Trade tensions reached a new pitch Friday when the Trump administration announced a 25% tariff on all exports from Mexico by October, shares Washington Policy Analyst Ed Mills. Further, China released a white paper over the weekend that Mills and his team view as a signal toward a prolonged U.S.-China trade war. This follows President Trump raising the 10% tariff on $200 billion in Chinese goods to 25% and his threats to impose further tariffs on an additional $300 billion or so in Chinese goods, explains Raymond James Chief Economist Scott Brown. It doesn’t appear that trade tensions will abate soon, he adds, as the U.S. has begun to restrict access for specific companies, such as Huawei, while China has threatened to cut off access to its market for rare earth minerals. These are critical to the production of technology goods, and China controls 80% of the world’s supply.
Eyes will be on the G-20 meeting at the end of June to further U.S.-China trade negotiations. However, Mills and his team believe it’s possible that a coinciding meeting between Presidents Trump and Xi will not take place, which could increase the chances that the additional proposed tariffs would go into effect. Some Federal Reserve (Fed) officials have concerns about the effects of tariffs on inflation; however, that should be temporary, says Brown. He thinks the drag on overall economic growth will be more significant.
Brown says the Fed has sent a clear signal that it will be patient in deciding its next policy move. The federal funds futures market is pricing in a strong chance of one or more interest rate cuts by the end of the year, he adds. Mills points to significant movement on key domestic issues such as increasing federal budget spending and ratifying the United States-Mexico-Canada Agreement as potential market positives. He thinks checking these items off their to-do list would be a win for the Trump administration that could strengthen the U.S. position in trade negotiations.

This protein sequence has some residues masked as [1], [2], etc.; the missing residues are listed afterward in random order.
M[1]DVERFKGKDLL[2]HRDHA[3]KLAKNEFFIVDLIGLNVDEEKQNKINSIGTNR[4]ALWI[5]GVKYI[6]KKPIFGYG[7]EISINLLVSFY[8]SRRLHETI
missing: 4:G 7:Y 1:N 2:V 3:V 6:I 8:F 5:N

Following recent volatility, the month ended negatively for the Dow Jones Industrial Average, NASDAQ, S&P 500 and the Russell 2000 Index.
Here is a look at what’s happening in the markets both here and abroad, as well as key factors we are watching:
- Anecdotal evidence indicates that tariffs have slowed overall economic growth, Brown shares. Researchers at the Federal Reserve Bank of New York estimate that the annual cost of tariffs imposed to date amount to over 2% of average household income.
- While headline gross domestic product growth was relatively strong in the first quarter, that figure was boosted by net exports and an increase in inventory accumulation, Brown explains. Consumer spending and business fixed investment grew at a lackluster pace and residential fixed investment fell for the fifth consecutive quarter. April data on retail sales and industrial production failed to signal much of a pickup into the second quarter.
- The U.S. economy has held up better than many other places in the world over the past 12 months, says Joey Madere, senior portfolio strategist, Equity Portfolio & Technical Strategy. However, trade disputes pushed the May U.S. manufacturing Purchasing Managers Index (PMI) to its lowest level in nearly 10 years.